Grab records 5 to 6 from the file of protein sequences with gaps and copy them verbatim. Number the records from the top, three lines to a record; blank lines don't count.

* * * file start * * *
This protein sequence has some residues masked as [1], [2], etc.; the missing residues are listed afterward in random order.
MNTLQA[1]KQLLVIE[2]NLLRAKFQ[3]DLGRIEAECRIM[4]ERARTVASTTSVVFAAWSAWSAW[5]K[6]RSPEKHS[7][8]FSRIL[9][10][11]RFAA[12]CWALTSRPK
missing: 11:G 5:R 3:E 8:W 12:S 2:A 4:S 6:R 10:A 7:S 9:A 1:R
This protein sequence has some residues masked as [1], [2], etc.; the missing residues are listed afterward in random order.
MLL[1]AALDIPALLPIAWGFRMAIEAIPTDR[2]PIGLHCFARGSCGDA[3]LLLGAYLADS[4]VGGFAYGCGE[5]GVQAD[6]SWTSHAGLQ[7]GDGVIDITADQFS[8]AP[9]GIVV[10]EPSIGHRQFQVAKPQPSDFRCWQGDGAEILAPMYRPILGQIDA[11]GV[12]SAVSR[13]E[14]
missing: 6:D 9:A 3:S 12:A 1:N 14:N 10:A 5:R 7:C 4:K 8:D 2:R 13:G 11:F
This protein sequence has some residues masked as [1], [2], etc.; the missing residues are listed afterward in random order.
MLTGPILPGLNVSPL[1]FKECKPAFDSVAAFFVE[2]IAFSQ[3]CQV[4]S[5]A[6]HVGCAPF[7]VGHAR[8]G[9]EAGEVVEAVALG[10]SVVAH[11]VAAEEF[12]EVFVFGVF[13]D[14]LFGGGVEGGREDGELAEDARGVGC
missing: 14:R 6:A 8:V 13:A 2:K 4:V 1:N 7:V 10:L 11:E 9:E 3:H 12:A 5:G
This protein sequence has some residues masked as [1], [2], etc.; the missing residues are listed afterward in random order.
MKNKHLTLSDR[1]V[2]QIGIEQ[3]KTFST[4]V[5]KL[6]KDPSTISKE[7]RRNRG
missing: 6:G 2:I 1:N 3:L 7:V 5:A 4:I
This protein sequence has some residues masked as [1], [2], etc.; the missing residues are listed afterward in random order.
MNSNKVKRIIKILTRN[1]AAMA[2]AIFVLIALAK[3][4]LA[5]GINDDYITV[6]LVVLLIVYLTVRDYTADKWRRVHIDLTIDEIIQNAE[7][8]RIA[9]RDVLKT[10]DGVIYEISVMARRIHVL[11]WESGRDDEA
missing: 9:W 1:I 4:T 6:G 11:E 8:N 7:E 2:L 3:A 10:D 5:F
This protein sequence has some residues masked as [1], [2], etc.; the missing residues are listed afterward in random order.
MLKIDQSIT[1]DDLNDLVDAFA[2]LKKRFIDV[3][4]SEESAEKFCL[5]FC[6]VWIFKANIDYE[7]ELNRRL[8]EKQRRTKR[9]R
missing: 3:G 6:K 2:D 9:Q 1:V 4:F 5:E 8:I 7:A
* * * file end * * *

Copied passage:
This protein sequence has some residues masked as [1], [2], etc.; the missing residues are listed afterward in random order.
MNSNKVKRIIKILTRN[1]AAMA[2]AIFVLIALAK[3][4]LA[5]GINDDYITV[6]LVVLLIVYLTVRDYTADKWRRVHIDLTIDEIIQNAE[7][8]RIA[9]RDVLKT[10]DGVIYEISVMARRIHVL[11]WESGRDDEA
missing: 9:W 1:I 4:T 6:G 11:E 8:N 7:E 2:L 3:A 10:D 5:F
This protein sequence has some residues masked as [1], [2], etc.; the missing residues are listed afterward in random order.
MLKIDQSIT[1]DDLNDLVDAFA[2]LKKRFIDV[3][4]SEESAEKFCL[5]FC[6]VWIFKANIDYE[7]ELNRRL[8]EKQRRTKR[9]R
missing: 3:G 6:K 2:D 9:Q 1:V 4:F 5:E 8:I 7:A